Effect of health interventions on under-5 mortality in Uganda
Achan, Lynn Ivy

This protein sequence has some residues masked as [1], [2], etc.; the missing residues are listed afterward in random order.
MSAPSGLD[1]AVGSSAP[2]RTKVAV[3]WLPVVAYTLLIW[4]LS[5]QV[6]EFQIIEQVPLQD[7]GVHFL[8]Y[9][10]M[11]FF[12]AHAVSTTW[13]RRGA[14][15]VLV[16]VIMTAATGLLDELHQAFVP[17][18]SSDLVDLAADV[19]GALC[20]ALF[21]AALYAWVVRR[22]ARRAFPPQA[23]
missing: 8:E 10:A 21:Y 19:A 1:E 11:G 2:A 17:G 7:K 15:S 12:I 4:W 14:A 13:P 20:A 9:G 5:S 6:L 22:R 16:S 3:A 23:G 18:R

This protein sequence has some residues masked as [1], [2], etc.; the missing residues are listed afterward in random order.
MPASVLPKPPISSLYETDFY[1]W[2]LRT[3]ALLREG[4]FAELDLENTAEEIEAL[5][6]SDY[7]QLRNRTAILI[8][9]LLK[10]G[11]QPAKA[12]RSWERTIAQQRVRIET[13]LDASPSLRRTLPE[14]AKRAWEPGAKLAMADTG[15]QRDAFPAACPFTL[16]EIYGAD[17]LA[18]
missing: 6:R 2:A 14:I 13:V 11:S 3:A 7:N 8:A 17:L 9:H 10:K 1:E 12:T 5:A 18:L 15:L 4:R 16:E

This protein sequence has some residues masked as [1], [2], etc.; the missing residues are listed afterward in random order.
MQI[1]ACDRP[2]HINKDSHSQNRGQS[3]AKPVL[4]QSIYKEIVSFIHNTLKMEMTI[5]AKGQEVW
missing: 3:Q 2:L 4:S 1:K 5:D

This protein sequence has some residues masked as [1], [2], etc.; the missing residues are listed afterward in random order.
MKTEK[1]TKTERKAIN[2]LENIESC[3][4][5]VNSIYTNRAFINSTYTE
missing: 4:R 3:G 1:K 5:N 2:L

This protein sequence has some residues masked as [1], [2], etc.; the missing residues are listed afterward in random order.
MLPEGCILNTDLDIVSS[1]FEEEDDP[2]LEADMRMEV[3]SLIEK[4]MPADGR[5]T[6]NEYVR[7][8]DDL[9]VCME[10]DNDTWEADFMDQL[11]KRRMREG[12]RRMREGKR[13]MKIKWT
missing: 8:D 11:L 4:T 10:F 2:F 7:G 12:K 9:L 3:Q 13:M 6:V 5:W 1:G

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In 2016, an estimated 5.6 million under 5 deaths occurred with half of the burden concentrated in the sub Saharan Africa region. In these countries, under-five mortality is unacceptably high yet progress is slowed down by the uneven distribution of key determinants of child mortality. This study aimed at finding out the effect of health interventions on under-five mortality differentials in Uganda. Using Pearson test, the study found out that under-five mortality differentials existed in the country and that some of the socio-economic factors that had significant relationship with under-five mortality included mothers’ education, wealth index and size at birth whereby p<0.05. Results also showed that health interventions had an effect on mortality differentials among under-five children. Interventions like extensive breast feeding, immunization and sleeping under mosquito net had significant relationship with education level of a mother, wealth index and age of a child whereby p<0.05.